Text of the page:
WASHINGTON -- The U.S. Department of Health and Human Services is accepting comments until April 9 on its move to rescind a Bush administration regulation giving federal protection to the conscience rights of health care providers.
The 30-day comment period opened March 10 with publication of the rescission proposal in the print version of the Federal Register.
When the Obama administration announced its review of the proposal in late February, Deirdre McQuade, assistant director for policy and communications in the U.S. bishops' Secretariat of Pro-Life Activities, encouraged participation in the comment process "by all committed to the sanctity of human life, the freedom of conscience and the ethical integrity of our healing professions."
"Efforts to nullify or weaken any conscience protection will undermine our national heritage of diversity and religious freedom, reduce patients' access to life-affirming health care, and endanger the national consensus required to enact much-needed health care reform," she added in a statement.
HHS asked for comment on four specific aspects of the regulation, which took effect two days before President Barack Obama took office:
- "The scope and nature of the problems giving rise to the federal rulemaking," including specific examples, "and how the current rule would resolve those problems."
- Information, with examples, to support or refute allegations that the regulation "reduces access to information and health care services, particularly by low-income women."
- Whether the rule is clear enough "to minimize the potential for any ambiguity and confusion" that might result from it.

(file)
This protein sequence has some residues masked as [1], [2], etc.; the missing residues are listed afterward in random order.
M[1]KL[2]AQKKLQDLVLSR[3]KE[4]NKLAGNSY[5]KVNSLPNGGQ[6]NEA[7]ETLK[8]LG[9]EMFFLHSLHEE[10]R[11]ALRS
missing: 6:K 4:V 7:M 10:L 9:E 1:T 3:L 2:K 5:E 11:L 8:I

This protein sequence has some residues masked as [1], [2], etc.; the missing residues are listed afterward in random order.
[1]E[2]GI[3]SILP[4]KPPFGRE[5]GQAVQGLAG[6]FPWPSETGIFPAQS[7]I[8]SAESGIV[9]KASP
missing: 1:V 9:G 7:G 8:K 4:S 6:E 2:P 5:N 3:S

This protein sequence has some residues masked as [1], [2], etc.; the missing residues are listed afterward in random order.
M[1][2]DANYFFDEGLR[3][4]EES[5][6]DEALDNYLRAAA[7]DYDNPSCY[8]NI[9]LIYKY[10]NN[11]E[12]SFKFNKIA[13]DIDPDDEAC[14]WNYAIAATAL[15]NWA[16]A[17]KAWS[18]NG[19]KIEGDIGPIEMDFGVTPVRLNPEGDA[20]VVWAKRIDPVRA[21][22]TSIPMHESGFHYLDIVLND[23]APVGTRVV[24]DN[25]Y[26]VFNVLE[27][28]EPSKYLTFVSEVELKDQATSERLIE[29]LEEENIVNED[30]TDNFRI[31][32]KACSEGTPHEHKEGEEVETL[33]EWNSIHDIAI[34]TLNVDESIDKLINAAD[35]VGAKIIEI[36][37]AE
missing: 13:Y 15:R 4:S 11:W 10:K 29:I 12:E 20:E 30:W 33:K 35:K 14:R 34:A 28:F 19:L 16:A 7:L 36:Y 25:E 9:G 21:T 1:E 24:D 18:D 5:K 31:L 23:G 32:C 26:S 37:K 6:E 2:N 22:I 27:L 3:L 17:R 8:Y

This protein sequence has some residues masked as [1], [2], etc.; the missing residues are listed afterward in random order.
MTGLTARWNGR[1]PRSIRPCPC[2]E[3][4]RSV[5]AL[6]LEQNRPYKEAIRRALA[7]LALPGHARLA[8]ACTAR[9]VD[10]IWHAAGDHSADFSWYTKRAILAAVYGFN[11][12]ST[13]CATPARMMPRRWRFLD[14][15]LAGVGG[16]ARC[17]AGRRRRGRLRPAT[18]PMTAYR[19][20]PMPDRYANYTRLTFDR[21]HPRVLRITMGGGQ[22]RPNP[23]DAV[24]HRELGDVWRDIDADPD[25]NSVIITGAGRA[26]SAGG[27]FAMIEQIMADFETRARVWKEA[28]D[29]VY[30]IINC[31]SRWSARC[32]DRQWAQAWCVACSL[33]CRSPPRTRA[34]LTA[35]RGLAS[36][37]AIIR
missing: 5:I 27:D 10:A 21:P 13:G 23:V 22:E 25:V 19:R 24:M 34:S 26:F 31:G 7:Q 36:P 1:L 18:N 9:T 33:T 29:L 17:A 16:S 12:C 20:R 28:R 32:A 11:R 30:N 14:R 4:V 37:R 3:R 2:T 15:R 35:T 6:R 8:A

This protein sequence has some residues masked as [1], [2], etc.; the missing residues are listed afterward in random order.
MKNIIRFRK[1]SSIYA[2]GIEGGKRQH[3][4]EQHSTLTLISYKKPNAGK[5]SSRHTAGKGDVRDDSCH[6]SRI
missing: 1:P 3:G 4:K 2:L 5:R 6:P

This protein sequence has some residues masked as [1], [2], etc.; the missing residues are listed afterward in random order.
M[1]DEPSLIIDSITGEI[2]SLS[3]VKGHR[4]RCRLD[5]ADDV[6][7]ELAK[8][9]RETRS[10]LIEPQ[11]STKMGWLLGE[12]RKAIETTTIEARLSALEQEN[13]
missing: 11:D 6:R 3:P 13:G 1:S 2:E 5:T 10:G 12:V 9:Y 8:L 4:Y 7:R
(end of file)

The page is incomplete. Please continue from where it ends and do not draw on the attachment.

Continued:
- Whether the objectives of the rule could be accomplished "through nonregulatory means, such as outreach and education."
The regulation codifies several existing federal statutes prohibiting discrimination against health professionals who decline to participate in abortions or other medical procedures because of their religious or other moral objections.
Planned Parenthood of America, which has filed suit against what it calls the "midnight regulation" of President George W. Bush, is mobilizing its members to support the rescission proposal.
The organization said rescinding the regulation would restore "the rights of patients to receive complete and accurate reproductive health information and services, without fear that health care providers will withhold vital information and services based on their personal biases."
Comments may be submitted electronically on the Web site www.Regulations.gov (by entering 0991-AB49 in the search box) or via e-mail to email@example.com. Attachments may be in Microsoft Word, WordPerfect or Excel, but Microsoft Word is preferred.
By mail, one original and two copies of written comments may be sent to: Office of Public Health and Science, Department of Health and Human Services, Attention: Rescission Proposal Comments, Hubert H. Humphrey Building, 200 Independence Ave. SW, Room 716G, Washington, DC 20201.